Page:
Bundesliga has become a top brand in European football with an exhibition of high octane action, menacing stadiums and packed crowds but at the same time, it hasn’t been able to shed off its predictability in terms of the title race. Since the last 6 years, Bayern Munich have trodden to the title with relative ease.

Register that: 6 years in a row.

And that’s exactly the reason why I feel that the big-spending Bavarians have made the Bundesliga underwhelming and a rather boring one-horse race.

Let’s do some further analysis, here:

#1. The Bayern Problem:

Bayern Munich developed quite a reputation in the last few years for ripping apart their closest competitors Borussia Dortmund by buying Dortmund’s best players. First, it was Mario Götze (who made an eventual return to Dortmund) and then, their star striker Robert Lewandowski (still a part of Bayern) and the most recent example has been Mats Hummels (still a part of Bayern).

But to be fair to Bayern, a few top level Dortmund players left on their own too when they were attracted by the Premier League (England), La Liga (Spain) or even Serie A (Italy) and the prospects these leagues carried, be it the likes of Pierre Emerick Aubameyang, Ousmane Dembélé, Ciro Immobile or Henrikh Mkhitaryan.

The very fact that Bayern have become synonymous to the #1 spot in Bundesliga has degraded the overall quality of football in the league, where internal competition is overlooked in the favour of better European prospects in different leagues.

Take the example of players like Kevin De Bruyne, Leroy Sané, İlkay Gündoğan, Sead Kolašinac, etc., who essentially left decent German teams capable of a top 4 finish (Schalke 04 and VFL Wolfsburg) in order to play for teams in different leagues (primarily the English Premier League) with a genuine chance of winning their respective national titles.


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#2. Money Talks, Especially In The Champions League:

The problem of Bundesliga being a one-horse race becomes even more evident on the continental level. Bayern have consistently been a European force and the monetary incentives which the Champions League carries (since every club gets more money for qualifying to a further stage in the competition) only adds to their already massive kitty.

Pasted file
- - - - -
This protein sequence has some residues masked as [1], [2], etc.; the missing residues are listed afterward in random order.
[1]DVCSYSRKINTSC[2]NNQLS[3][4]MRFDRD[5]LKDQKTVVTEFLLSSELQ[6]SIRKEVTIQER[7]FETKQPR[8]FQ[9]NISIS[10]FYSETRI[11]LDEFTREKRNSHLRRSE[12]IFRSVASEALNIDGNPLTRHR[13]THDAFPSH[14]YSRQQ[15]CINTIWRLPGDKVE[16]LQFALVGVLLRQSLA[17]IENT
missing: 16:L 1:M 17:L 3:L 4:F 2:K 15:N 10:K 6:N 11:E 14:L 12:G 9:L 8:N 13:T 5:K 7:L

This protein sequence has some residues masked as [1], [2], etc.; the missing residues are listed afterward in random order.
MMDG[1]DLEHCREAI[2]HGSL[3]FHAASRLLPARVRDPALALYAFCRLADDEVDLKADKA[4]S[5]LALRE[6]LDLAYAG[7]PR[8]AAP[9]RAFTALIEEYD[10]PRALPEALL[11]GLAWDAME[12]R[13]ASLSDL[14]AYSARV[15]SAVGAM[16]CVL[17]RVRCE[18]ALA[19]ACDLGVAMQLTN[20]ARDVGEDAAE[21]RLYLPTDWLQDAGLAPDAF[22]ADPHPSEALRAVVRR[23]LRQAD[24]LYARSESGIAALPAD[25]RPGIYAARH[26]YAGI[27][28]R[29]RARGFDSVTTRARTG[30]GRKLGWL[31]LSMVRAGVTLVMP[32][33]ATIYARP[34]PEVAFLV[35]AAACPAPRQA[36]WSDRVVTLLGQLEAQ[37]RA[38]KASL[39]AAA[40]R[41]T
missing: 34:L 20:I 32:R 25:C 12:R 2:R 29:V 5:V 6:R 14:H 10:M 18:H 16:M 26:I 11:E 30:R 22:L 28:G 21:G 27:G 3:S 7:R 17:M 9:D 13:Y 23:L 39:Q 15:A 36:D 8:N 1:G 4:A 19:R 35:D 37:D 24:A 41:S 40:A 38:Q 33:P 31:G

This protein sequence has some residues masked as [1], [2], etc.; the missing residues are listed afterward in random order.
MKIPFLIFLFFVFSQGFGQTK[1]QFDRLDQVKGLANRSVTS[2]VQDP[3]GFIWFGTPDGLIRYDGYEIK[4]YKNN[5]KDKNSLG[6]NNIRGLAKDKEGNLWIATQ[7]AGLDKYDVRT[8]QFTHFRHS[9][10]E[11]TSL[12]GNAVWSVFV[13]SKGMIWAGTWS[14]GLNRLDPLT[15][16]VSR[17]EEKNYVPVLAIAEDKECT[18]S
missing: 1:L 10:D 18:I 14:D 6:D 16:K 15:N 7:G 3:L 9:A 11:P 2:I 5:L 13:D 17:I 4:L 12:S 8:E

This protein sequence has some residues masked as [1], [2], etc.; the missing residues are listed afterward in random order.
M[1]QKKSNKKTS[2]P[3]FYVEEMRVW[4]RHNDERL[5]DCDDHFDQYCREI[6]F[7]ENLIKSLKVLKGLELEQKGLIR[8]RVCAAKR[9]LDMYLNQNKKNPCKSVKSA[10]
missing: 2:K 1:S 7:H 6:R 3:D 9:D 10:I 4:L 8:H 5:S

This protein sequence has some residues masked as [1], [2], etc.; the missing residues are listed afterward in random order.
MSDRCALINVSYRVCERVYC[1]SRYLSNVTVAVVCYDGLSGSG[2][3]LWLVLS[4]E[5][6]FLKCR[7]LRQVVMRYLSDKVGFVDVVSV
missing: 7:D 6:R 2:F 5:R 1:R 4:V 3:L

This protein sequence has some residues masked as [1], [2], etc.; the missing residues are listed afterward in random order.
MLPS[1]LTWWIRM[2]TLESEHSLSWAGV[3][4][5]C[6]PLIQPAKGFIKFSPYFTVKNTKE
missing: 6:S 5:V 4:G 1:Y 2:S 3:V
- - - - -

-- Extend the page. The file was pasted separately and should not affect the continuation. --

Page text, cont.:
The club has been run well with some great administration work but footballing ethics seem to differ, where the Bavarian giants are generally accused of ruining the essence of German football rather than being the German pride.

Jurgen Klopp came closest to seizing Bayern’s supremacy but his side was dismantled and ripped apart by buying his top players and Thomas Tuchel had to make-do with the squad at his disposal once Klopp left for Liverpool.

Sure, one can’t pick on clubs for spending money but in a league where you have such intrinsic hegemony that it ruins the fans’ experience, there’s not much to play for except money and that’s exactly what’s problematic to a tipping point where Bundesliga risks descending to the level of Ligue 1 (the French football league which is undergoing a similar situation, thanks to the dominance of Paris St. Germain) in a few years’ time.

#3. Ownership Of Clubs:

Another internal issue which has plagued the Bundesliga is the 50+1 rule, where the club’s members must have more than 50% of voting rights and that directly affects any foreign investments, where clubs which are rather incapable of generating a heavy brand value off the pitch essentially fail to attract major sponsors and due to that, their reliance on younger players and academy players increases exponentially.

Be that as it may, such is the culture of Germany’s top football league and it doesn’t look to change any time soon, unless the selling nature of the so-called smaller clubs isn’t changed and foreign investment isn’t made in these clubs to challenge the dominance of Bayern Munich.

To the governing bodies of the Bundesliga, we hope you’re listening.


Image Credits: Google Images

Sources: Reuters, The Economist, FootyJokes + more


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